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Thursday, April 25, 2019  Spokane, Washington  Est. May 19, 1883
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News >  Voices

Valley may seek $4.5M in state help for Balfour Park expansion

The Spokane Valley City Council is considering whether to ask the state for $4.5 million in funding to expand Balfour Park, but the idea met some resistance Tuesday.

The city bought 8.4 acres at Sprague Avenue and Herald Street with plans to expand the adjacent Balfour Park. Three acres were sold to the Spokane County Library District for a new library branch, though the library district has asked the city to buy the property back. No funding was set aside for the park expansion.

Deputy Mayor Arne Woodard said the city might be better off if it asked for money to complete the park features on the first phase of the Appleway Trail that was built last year. While the city has secured funding for future phases of the trail, the first phase was built entirely with city money and is little more than a paved trail.

“That would be a much smaller ask,” he said.

“I’m not sure,” said councilman Ed Pace. “I’m guessing the folks would appreciate Balfour Park more, especially with city hall and hoping to stimulate the area.”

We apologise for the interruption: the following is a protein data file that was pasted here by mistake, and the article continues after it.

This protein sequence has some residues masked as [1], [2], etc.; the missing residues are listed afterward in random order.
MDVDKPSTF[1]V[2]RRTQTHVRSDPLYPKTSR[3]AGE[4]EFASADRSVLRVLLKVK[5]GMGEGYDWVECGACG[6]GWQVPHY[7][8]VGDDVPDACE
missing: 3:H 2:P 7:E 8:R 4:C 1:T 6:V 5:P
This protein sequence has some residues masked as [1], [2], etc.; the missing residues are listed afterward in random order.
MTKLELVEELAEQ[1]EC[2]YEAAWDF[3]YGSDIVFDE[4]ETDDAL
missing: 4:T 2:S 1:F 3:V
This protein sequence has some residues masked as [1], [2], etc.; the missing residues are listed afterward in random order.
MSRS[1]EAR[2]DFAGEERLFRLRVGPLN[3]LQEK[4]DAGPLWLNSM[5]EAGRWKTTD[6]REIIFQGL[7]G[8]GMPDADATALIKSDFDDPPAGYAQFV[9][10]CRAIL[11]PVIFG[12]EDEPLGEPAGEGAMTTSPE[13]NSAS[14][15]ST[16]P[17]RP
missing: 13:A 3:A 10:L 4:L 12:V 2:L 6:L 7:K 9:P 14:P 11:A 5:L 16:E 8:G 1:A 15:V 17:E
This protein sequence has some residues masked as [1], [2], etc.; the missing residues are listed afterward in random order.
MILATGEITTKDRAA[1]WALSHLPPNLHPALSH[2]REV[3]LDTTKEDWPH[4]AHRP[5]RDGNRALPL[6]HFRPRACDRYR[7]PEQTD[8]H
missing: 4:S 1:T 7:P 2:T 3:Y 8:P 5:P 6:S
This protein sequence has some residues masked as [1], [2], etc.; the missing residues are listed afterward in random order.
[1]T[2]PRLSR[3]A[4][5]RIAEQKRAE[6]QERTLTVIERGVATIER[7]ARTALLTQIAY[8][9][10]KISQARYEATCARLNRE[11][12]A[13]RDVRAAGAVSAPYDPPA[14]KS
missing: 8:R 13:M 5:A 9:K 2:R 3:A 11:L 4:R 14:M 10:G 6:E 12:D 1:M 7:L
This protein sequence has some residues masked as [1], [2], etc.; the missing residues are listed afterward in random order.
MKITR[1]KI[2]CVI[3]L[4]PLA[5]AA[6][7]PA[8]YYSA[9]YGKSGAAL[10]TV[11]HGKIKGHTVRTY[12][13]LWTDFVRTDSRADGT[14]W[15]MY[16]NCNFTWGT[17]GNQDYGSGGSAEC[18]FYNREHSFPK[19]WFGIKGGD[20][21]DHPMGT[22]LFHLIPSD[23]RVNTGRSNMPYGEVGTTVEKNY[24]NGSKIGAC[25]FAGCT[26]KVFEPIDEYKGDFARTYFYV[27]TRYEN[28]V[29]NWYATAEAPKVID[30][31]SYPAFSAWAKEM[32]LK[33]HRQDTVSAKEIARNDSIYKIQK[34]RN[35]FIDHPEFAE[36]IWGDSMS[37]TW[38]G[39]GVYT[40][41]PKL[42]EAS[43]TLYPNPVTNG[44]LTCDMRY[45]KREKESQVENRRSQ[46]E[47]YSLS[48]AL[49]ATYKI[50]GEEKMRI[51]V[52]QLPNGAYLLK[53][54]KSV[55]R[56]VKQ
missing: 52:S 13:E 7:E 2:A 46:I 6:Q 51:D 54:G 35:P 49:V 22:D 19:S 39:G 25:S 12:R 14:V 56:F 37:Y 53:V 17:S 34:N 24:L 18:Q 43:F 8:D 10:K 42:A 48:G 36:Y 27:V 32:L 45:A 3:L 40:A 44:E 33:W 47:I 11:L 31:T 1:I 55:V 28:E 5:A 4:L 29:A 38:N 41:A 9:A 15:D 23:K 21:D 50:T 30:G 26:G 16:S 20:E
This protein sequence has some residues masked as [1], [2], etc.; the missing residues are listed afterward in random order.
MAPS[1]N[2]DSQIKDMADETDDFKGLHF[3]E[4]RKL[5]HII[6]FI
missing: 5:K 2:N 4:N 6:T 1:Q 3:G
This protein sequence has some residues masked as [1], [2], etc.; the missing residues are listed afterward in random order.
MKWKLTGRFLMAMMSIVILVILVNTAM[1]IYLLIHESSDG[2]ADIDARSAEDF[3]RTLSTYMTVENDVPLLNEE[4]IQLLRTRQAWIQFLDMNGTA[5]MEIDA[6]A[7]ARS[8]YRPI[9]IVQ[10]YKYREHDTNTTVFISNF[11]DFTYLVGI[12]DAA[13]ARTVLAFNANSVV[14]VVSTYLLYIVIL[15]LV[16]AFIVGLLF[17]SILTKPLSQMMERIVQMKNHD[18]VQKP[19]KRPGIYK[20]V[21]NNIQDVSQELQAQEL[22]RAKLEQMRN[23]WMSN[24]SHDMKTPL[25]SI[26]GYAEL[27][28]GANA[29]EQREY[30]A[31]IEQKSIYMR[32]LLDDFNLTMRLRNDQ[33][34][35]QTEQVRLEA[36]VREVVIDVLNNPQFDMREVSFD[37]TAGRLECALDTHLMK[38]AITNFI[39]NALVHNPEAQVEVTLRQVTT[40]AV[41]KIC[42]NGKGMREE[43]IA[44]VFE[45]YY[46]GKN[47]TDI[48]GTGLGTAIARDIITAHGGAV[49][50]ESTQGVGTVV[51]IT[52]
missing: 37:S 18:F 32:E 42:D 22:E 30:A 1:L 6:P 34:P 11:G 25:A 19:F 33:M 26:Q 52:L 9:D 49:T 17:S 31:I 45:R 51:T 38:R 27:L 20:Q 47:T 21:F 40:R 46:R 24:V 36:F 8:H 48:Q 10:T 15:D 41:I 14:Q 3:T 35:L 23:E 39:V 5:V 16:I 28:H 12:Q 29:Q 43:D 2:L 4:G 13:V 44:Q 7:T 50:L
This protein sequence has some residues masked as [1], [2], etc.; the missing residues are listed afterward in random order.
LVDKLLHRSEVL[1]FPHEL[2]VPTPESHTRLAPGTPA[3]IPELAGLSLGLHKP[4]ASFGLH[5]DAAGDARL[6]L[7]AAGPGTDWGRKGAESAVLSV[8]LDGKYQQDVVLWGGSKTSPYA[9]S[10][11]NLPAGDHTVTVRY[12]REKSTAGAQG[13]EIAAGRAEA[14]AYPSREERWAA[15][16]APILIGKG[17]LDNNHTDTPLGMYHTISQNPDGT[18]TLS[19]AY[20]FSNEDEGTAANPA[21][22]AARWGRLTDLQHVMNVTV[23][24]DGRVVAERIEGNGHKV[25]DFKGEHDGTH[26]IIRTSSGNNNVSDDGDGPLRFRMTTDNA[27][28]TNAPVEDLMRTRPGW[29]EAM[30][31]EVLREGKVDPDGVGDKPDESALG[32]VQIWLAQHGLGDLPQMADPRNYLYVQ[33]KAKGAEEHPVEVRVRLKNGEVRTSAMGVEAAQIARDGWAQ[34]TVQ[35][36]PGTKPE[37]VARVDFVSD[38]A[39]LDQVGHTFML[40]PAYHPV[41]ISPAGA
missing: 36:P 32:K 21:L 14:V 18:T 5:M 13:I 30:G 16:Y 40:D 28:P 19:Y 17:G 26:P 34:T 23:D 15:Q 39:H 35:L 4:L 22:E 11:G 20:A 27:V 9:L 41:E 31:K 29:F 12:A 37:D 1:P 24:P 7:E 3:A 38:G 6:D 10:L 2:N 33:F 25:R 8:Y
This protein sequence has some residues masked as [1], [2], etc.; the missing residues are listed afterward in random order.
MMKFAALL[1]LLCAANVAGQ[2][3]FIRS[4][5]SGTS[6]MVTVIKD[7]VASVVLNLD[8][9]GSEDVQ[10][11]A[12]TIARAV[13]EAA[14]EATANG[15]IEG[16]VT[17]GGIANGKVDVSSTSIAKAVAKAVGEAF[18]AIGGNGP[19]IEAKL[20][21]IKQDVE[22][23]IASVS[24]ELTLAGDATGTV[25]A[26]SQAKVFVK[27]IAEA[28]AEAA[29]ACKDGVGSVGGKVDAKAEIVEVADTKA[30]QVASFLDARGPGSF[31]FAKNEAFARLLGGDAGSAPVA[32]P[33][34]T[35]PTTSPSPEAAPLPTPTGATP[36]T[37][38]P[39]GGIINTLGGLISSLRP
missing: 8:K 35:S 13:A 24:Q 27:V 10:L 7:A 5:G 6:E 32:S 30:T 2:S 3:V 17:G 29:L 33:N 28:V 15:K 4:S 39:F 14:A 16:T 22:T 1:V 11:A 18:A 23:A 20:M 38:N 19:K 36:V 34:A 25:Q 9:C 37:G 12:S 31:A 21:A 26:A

Briahna Murray, Spokane Valley’s lobbyist, said she would recommend the city ask for funding for a project that has community support and is ready to go.

Mayor Rod Higgins said he didn’t think the Balfour project was ready.

“Right now we’re not even sure what the library is going to do,” he said.

However, in June the library board voted against putting a third bond measure on the ballot and announced it wanted to sell the land back. The city sold the library district the land with the condition that if the district couldn’t pass a bond to fund construction of a new library the city would buy the land back. Two attempts to pass a bond failed.

Council members discussed other items they want to campaign for in Olympia, including funding for an overpass over the railroad lines on Barker Road.

Pace said he wanted to lobby against rule making by “unelected bodies” such as the Department of Ecology and the Human Rights Commission and instead take away their power and give it to the Legislature.

Murray advised that she didn’t see “a path for success” for that proposal in today’s current political climate.

Councilman Sam Wood said he’d like to target the state’s business and occupation tax, which he called an insult to business owners.

“I would really like to see you push back on the B&O tax,” Wood said. “Every time I pay that bill it aggravates me to no end.”

Higgins recommended also taking a look at Labor and Industry taxes because they are “as big a business killer as the B&O.”

The council will discuss the possible legislative agenda items again at the Aug. 23 meeting.

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